Unlocking the Power of Possibility
* Individual store prices may vary.
Other Editions of This Title:
When imagination becomes habit, it can transform your work and your life
The best corporations know that innovative thinking is the only competitive advantage that cannot be outsourced. The best schools are those that create cultures of imagination. Now in paperback, Imagination First introduces a wide-variety of individuals who make a habit of imaginative thinking and creative action, offering a set of universal practices that anyone can use to transform their life at work, home, and play. These 28.5 practices will enable anyone to become more imaginative and to teach others to do so as well?from corporate executive to educator to platoon sergeant. Bonus content includes
- Winning "practices" submitted by the public
- Guidelines for educators who want to cultivate creativity in their classrooms
- Expanded resource section
The book is filled with illustrative stories of creative leaders, teachers, artists, and scientists that clearly illustrate the original practices and new material that shows how to bring imagination to life.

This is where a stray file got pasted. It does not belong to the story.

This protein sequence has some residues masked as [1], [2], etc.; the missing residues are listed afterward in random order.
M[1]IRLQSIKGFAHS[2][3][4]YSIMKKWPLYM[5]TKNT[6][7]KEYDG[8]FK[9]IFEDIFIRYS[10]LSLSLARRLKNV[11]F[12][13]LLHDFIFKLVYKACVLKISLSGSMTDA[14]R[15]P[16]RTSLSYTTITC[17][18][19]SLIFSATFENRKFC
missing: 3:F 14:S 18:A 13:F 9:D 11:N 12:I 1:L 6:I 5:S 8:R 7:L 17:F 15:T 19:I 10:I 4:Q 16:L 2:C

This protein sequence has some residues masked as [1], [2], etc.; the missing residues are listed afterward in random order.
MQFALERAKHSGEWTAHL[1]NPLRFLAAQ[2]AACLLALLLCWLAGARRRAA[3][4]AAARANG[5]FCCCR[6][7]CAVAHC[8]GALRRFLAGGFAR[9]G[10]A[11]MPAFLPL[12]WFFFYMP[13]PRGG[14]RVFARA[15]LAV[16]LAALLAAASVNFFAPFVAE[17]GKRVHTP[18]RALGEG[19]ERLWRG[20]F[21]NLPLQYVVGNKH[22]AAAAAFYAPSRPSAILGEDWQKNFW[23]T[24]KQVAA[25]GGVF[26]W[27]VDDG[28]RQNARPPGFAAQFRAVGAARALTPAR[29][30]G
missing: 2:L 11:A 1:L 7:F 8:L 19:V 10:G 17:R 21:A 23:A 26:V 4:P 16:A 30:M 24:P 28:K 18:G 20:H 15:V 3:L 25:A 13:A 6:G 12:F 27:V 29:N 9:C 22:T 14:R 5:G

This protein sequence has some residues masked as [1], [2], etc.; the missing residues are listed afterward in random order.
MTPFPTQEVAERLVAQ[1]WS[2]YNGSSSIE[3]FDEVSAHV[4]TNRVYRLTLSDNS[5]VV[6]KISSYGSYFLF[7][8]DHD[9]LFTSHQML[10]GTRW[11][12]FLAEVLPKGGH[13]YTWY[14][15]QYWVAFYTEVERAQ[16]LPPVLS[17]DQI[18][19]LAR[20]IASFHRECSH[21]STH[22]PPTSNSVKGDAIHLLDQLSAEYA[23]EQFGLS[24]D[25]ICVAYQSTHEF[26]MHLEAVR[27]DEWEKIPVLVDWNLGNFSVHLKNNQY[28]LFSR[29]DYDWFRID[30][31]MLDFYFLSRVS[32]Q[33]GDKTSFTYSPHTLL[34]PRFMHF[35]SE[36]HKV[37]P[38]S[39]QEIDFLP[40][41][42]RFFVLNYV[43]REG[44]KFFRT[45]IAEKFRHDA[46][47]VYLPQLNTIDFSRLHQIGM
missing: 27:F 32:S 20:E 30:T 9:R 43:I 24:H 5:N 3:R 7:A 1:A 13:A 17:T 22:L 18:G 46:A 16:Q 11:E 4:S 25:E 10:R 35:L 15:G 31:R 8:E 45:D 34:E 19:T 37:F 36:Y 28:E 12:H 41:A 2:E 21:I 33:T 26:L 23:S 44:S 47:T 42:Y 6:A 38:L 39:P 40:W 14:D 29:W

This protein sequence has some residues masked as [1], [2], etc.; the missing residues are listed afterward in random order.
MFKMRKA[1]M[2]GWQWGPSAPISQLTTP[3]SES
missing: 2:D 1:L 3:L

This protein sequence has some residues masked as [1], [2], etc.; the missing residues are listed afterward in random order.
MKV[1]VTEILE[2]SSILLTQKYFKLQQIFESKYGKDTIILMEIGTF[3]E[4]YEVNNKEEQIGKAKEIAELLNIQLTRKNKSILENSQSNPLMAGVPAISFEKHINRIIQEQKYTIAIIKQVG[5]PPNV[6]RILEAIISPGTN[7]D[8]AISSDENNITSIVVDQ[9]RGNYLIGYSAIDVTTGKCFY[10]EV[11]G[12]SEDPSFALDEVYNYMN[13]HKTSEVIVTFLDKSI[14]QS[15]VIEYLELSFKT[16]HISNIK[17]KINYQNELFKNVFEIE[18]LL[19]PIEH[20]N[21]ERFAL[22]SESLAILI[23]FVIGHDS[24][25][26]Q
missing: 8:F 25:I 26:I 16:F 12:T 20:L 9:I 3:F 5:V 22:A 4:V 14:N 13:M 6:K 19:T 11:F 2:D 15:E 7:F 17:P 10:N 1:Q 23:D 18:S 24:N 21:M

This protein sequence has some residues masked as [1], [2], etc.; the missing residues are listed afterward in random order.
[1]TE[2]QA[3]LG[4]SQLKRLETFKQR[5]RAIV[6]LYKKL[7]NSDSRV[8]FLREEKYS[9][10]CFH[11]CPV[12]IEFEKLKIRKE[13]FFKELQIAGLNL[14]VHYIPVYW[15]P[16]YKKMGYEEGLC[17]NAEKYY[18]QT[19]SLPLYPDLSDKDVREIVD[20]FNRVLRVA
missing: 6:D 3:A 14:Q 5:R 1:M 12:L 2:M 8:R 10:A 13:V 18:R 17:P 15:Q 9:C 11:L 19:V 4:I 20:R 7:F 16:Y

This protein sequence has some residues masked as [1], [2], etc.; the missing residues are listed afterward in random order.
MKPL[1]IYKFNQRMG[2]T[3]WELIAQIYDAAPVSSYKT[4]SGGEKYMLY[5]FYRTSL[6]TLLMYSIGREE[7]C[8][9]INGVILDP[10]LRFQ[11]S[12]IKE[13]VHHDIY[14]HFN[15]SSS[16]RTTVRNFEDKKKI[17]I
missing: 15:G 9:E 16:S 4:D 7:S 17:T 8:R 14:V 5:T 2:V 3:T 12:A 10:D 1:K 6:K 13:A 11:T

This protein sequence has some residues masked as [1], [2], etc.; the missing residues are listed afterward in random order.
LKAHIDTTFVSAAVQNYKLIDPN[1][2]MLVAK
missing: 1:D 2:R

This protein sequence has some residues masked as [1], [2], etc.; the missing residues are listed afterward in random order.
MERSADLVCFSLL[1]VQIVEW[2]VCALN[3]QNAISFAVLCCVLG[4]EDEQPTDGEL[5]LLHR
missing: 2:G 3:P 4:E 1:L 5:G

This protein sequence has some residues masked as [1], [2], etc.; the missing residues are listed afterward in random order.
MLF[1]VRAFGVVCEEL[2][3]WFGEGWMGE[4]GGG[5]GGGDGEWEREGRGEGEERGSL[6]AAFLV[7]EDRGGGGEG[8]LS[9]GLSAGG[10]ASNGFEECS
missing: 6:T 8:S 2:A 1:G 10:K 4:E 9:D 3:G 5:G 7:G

Jossey-Bass, 9781118013687, 245pp.
Publication Date: April 26, 2011
About the Author
ERIC LIU is at the New America Foundation and writes for Slate magazine. He is the author of Guiding Lights and The Accidental Asian, a New York Times notable book featured in the PBS documentary Matters of Race. Eric served as a speechwriter for President Clinton in the first term and as White House deputy domestic policy advisor in the second. After the White House, he was an executive at the digital media company RealNetworks. A frequent commentator on CNN, CNBC, and MSNBC, Eric is one of GQ magazine's "Pundits We Like" and was cited by A. Magazine a one of the national's 25 most influential Asian Americans. In 2002, he was named by the World Economic Forum one of the 100 "Global Leaders of Tomorrow." He lives with his family in Seattle, where he hosts a local NPR interview show called, "The Power of Voice" and teaches at the University of Washington's Evans School of Public Affairs. Eric speaks regularly at conferences and campuses around the country. SCOTT NOPPE-BRANDON is executive director of Lincoln Center Institute (LCI), an arts and education organization where students learn about and through the arts by focusing on works of art, including performing and visual arts, and architecture. LCI's principles support learning across the curriculum. The Institute works in partnership with pre-K through grade twelve educators and degree-granting teacher education programs, and provides numerous professional development opportunities. Founded in 1975, the Institute is the educational cornerstone of Lincoln Center for the Performing Arts, Inc, and a global leader in education and the arts. Since its inception, it has reached over 3 million students and some 50,000 educators.